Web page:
Independence supporters yesterday said that they were willing to keep their fight going for years as the Taipei High Administrative Court began hearing a challenge against a Central Election Commission decision.
Taiwan New Constitution Foundation founder Koo Kwang-ming (辜寬敏) attended the opening session.
The commission last year rejected the foundation’s application to conduct a referendum on drafting a new constitution.
“I have advocated Taiwanese independence for more than half a century,” Koo said before the hearing.
“Taiwan has been under Japanese colonial rule and the Chinese Nationalist Party’s (KMT) autocratic regime. It is time for us to push for the drafting of a new constitution for Taiwan,” he said.
“It might take three years or maybe five, but we will continue to push for this,” he said.
A new constitution would better “reflect the new reality for the nation, and for Taiwanese,” he said.
“Koo Kwang-ming is 96 years old now and does not have too many years to live, but we must push on to make a new constitution a reality,” he said, referring to himself in the third person.
“I have come to the court today with the goal to enable people to vote in a referendum for a new constitution,” he added.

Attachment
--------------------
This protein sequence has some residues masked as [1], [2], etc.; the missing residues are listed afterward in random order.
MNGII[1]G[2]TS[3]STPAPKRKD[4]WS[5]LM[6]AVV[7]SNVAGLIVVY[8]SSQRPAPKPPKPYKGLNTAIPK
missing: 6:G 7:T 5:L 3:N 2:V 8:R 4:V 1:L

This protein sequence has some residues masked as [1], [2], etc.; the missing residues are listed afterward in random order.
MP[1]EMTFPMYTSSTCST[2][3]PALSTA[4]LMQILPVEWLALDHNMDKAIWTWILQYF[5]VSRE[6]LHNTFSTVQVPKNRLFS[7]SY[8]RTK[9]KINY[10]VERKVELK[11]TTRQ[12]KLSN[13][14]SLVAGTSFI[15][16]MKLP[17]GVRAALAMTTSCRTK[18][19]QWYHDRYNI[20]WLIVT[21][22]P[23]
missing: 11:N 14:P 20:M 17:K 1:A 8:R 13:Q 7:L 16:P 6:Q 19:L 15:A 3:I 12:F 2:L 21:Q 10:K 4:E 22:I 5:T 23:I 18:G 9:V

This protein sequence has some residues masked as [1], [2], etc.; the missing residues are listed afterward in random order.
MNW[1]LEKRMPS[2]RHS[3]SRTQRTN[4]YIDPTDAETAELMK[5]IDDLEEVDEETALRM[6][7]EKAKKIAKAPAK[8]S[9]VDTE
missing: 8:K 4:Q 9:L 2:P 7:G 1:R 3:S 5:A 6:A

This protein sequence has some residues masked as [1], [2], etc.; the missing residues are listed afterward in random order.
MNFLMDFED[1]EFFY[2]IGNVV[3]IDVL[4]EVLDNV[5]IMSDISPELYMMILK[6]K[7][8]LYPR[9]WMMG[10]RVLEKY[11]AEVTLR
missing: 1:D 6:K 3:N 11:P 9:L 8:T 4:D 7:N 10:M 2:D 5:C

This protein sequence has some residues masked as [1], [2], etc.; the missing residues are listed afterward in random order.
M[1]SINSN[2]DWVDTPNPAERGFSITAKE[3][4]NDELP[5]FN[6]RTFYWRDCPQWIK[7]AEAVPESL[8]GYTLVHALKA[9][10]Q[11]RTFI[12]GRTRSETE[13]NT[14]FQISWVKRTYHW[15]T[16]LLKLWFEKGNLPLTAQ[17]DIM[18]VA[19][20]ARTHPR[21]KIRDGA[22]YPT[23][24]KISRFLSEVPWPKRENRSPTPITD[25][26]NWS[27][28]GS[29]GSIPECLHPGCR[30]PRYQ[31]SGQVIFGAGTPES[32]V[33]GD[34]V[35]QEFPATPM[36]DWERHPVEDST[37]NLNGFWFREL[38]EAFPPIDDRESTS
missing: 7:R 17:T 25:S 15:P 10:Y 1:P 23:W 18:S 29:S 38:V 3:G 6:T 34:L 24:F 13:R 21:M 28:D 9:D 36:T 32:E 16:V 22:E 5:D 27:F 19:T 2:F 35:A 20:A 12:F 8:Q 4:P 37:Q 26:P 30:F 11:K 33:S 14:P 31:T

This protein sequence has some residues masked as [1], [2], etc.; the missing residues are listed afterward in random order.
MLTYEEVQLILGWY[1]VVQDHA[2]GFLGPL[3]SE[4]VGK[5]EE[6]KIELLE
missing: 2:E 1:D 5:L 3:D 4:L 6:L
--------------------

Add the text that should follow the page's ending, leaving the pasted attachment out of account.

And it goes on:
In an explanation of its decision, the commission said that it rejected the foundation’s application because it did not conform to provisions of the Referendum Act (公民投票法) that require a referendum question to be framed in a clear, neutral manner.
The decision on Oct. 16 last year to reject the application prompted Koo to appeal to the administrative court.
“For 100 years, Taiwan has been under the rule of colonial regimes. Now we have democracy and freedom for the people,” Koo said. “We can peacefully vote in a referendum to change the constitution, which would suit Taiwan.”
“It is an issue we must undertake for the sake of future generations,” he said.
“Therefore, we will go all out to win this case,” he added.
Attorney Huang Di-ying (黃帝穎), who accompanied Koo, said that Taiwanese have fundamental rights and should be allowed to express their views on holding a referendum to draft a new constitution.
“The commission’s decision to deny the application was unconstitutional, in our view,” Huang said.
“In today’s oral argument, we will stress the importance of the rights of Taiwanese to be involved in the constitutional process,” he added.
“The rights of our nation’s citizens to ‘become masters of their own house’ must be upheld,” he said.
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